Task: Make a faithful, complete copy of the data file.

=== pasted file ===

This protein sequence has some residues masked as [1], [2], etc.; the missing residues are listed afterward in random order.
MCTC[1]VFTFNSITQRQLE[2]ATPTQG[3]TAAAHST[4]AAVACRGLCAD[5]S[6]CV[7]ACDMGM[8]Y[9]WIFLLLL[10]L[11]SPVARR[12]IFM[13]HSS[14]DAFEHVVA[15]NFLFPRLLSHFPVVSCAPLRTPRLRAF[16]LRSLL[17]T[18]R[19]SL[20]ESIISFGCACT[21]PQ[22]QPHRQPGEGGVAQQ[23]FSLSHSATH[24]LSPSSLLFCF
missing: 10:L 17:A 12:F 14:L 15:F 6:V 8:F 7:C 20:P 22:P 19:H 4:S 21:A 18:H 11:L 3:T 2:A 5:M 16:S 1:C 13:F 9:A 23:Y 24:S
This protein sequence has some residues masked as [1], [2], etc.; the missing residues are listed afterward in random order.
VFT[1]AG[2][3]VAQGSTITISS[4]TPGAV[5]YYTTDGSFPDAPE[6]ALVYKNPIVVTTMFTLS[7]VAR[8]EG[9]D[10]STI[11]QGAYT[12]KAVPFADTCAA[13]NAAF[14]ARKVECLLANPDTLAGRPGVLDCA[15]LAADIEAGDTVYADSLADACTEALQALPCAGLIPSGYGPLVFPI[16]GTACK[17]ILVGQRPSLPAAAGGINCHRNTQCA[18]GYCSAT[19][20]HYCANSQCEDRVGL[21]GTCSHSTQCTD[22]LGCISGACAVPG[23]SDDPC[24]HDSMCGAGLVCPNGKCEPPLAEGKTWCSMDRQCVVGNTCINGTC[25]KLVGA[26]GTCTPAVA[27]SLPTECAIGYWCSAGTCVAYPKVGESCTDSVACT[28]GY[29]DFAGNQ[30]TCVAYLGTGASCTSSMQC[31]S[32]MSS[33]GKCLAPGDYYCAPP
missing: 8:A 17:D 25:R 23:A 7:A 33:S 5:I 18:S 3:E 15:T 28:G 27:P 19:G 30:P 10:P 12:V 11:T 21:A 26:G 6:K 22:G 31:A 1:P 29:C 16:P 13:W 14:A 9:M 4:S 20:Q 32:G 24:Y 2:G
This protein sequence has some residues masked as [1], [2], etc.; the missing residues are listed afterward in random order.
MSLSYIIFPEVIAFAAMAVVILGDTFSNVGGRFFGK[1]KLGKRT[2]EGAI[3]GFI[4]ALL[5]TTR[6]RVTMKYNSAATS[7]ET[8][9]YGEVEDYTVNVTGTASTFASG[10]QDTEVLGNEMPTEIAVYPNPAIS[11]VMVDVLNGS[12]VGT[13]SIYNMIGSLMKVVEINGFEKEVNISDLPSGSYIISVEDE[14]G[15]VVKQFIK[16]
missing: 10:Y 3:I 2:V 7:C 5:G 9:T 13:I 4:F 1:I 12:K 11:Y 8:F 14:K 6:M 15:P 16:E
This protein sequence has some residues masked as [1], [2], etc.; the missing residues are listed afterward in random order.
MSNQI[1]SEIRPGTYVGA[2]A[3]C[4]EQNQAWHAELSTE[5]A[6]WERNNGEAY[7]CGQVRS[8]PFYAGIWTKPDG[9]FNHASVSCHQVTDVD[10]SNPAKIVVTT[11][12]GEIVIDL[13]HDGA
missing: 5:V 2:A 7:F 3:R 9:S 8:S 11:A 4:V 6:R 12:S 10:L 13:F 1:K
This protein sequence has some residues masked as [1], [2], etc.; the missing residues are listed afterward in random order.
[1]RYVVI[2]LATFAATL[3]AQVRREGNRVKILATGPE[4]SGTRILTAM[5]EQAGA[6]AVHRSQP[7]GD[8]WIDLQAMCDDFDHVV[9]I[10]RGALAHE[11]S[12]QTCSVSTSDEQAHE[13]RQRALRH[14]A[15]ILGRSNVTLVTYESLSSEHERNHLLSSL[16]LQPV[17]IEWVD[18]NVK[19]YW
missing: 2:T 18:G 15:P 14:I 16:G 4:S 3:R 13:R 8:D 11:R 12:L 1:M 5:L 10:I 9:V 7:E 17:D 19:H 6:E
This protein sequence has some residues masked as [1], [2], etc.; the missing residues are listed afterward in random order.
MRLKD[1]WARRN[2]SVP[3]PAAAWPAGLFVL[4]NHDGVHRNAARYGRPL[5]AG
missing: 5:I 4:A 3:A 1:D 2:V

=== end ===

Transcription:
This protein sequence has some residues masked as [1], [2], etc.; the missing residues are listed afterward in random order.
MCTC[1]VFTFNSITQRQLE[2]ATPTQG[3]TAAAHST[4]AAVACRGLCAD[5]S[6]CV[7]ACDMGM[8]Y[9]WIFLLLL[10]L[11]SPVARR[12]IFM[13]HSS[14]DAFEHVVA[15]NFLFPRLLSHFPVVSCAPLRTPRLRAF[16]LRSLL[17]T[18]R[19]SL[20]ESIISFGCACT[21]PQ[22]QPHRQPGEGGVAQQ[23]FSLSHSATH[24]LSPSSLLFCF
missing: 10:L 17:A 12:F 14:L 15:F 6:V 8:F 7:C 20:P 22:P 19:H 4:S 21:A 18:H 11:L 3:T 2:A 5:M 16:S 1:C 13:F 9:A 23:Y 24:S
This protein sequence has some residues masked as [1], [2], etc.; the missing residues are listed afterward in random order.
VFT[1]AG[2][3]VAQGSTITISS[4]TPGAV[5]YYTTDGSFPDAPE[6]ALVYKNPIVVTTMFTLS[7]VAR[8]EG[9]D[10]STI[11]QGAYT[12]KAVPFADTCAA[13]NAAF[14]ARKVECLLANPDTLAGRPGVLDCA[15]LAADIEAGDTVYADSLADACTEALQALPCAGLIPSGYGPLVFPI[16]GTACK[17]ILVGQRPSLPAAAGGINCHRNTQCA[18]GYCSAT[19][20]HYCANSQCEDRVGL[21]GTCSHSTQCTD[22]LGCISGACAVPG[23]SDDPC[24]HDSMCGAGLVCPNGKCEPPLAEGKTWCSMDRQCVVGNTCINGTC[25]KLVGA[26]GTCTPAVA[27]SLPTECAIGYWCSAGTCVAYPKVGESCTDSVACT[28]GY[29]DFAGNQ[30]TCVAYLGTGASCTSSMQC[31]S[32]MSS[33]GKCLAPGDYYCAPP
missing: 8:A 17:D 25:R 23:A 7:A 33:S 5:I 18:S 3:E 15:T 28:G 27:P 19:G 30:P 10:P 12:V 11:T 21:A 26:G 6:K 22:G 31:A 1:P 29:C 16:P 13:W 14:A 9:M 4:S 20:Q 32:G 24:Y 2:G
This protein sequence has some residues masked as [1], [2], etc.; the missing residues are listed afterward in random order.
MSLSYIIFPEVIAFAAMAVVILGDTFSNVGGRFFGK[1]KLGKRT[2]EGAI[3]GFI[4]ALL[5]TTR[6]RVTMKYNSAATS[7]ET[8][9]YGEVEDYTVNVTGTASTFASG[10]QDTEVLGNEMPTEIAVYPNPAIS[11]VMVDVLNGS[12]VGT[13]SIYNMIGSLMKVVEINGFEKEVNISDLPSGSYIISVEDE[14]G[15]VVKQFIK[16]
missing: 10:Y 3:I 2:V 7:C 5:G 9:T 13:I 4:F 1:I 12:K 11:Y 8:F 14:K 6:M 15:P 16:E
This protein sequence has some residues masked as [1], [2], etc.; the missing residues are listed afterward in random order.
MSNQI[1]SEIRPGTYVGA[2]A[3]C[4]EQNQAWHAELSTE[5]A[6]WERNNGEAY[7]CGQVRS[8]PFYAGIWTKPDG[9]FNHASVSCHQVTDVD[10]SNPAKIVVTT[11][12]GEIVIDL[13]HDGA
missing: 5:V 2:A 7:F 3:R 9:S 8:S 11:A 4:V 6:R 12:S 10:L 13:F 1:K
This protein sequence has some residues masked as [1], [2], etc.; the missing residues are listed afterward in random order.
[1]RYVVI[2]LATFAATL[3]AQVRREGNRVKILATGPE[4]SGTRILTAM[5]EQAGA[6]AVHRSQP[7]GD[8]WIDLQAMCDDFDHVV[9]I[10]RGALAHE[11]S[12]QTCSVSTSDEQAHE[13]RQRALRH[14]A[15]ILGRSNVTLVTYESLSSEHERNHLLSSL[16]LQPV[17]IEWVD[18]NVK[19]YW
missing: 2:T 18:G 15:P 14:I 16:G 4:S 3:R 13:R 8:D 11:R 12:L 1:M 5:L 10:I 9:V 7:E 17:D 19:H 6:E
This protein sequence has some residues masked as [1], [2], etc.; the missing residues are listed afterward in random order.
MRLKD[1]WARRN[2]SVP[3]PAAAWPAGLFVL[4]NHDGVHRNAARYGRPL[5]AG
missing: 5:I 4:A 3:A 1:D 2:V